Caveolin-1 as a potential new therapeutic target in multiple myeloma

Cancer Lett. 2006 Feb 20;233(1):10-5. doi: 10.1016/j.canlet.2005.02.035.


Caveolae are specialized flask-shaped lipid rafts enriched in cholesterol, sphingolipids, and structural marker proteins termed caveolins. Caveolins are highly conserved hairpin loop-shaped, oligomeric proteins of 22-24 kDa. Besides the plasma cell membrane, caveolins are also present in mitochondria, the endoplasmatic reticulum, the Golgi/trans-Golgi network, and secretory vesicles. They play a critical role in normal vesicular transport, cholesterol homeostasis, and signal transduction. Conversely, dysregulation of caveolin-1 has been associated with several human diseases including multiple myeloma, an incurable malignancy characterized by excess monoclonal plasma cells within the bone marrow. In this mini-review, we characterize the functional role of caveolin-1 in multiple myeloma, and present the preclinical rationale for novel potential therapeutic approaches targeting caveolin-1 in multiple myeloma.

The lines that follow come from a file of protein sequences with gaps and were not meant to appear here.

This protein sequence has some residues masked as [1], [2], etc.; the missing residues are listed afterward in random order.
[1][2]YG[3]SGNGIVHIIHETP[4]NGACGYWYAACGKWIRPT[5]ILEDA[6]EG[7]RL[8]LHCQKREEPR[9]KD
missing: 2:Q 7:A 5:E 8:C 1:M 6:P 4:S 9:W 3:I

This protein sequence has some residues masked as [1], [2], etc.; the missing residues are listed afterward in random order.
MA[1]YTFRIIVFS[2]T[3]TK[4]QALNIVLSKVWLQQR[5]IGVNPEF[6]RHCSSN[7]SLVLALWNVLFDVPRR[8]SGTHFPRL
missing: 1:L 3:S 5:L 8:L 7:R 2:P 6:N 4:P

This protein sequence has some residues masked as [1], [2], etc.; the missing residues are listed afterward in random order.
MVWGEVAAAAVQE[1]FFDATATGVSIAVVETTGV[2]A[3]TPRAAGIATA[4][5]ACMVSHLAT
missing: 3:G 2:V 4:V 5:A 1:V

Publication types

  • Research Support, N.I.H., Extramural
  • Review

MeSH terms

  • Animals
  • Caveolae / chemistry
  • Caveolae / physiology
  • Caveolin 1 / antagonists & inhibitors*
  • Caveolin 1 / physiology
  • Cholesterol / biosynthesis
  • Drug Delivery Systems
  • Humans
  • Multiple Myeloma / drug therapy*
  • Multiple Myeloma / etiology
  • Phosphatidylinositol 3-Kinases / physiology
  • Vascular Endothelial Growth Factor A / physiology


  • Caveolin 1
  • Vascular Endothelial Growth Factor A
  • Cholesterol
  • Phosphatidylinositol 3-Kinases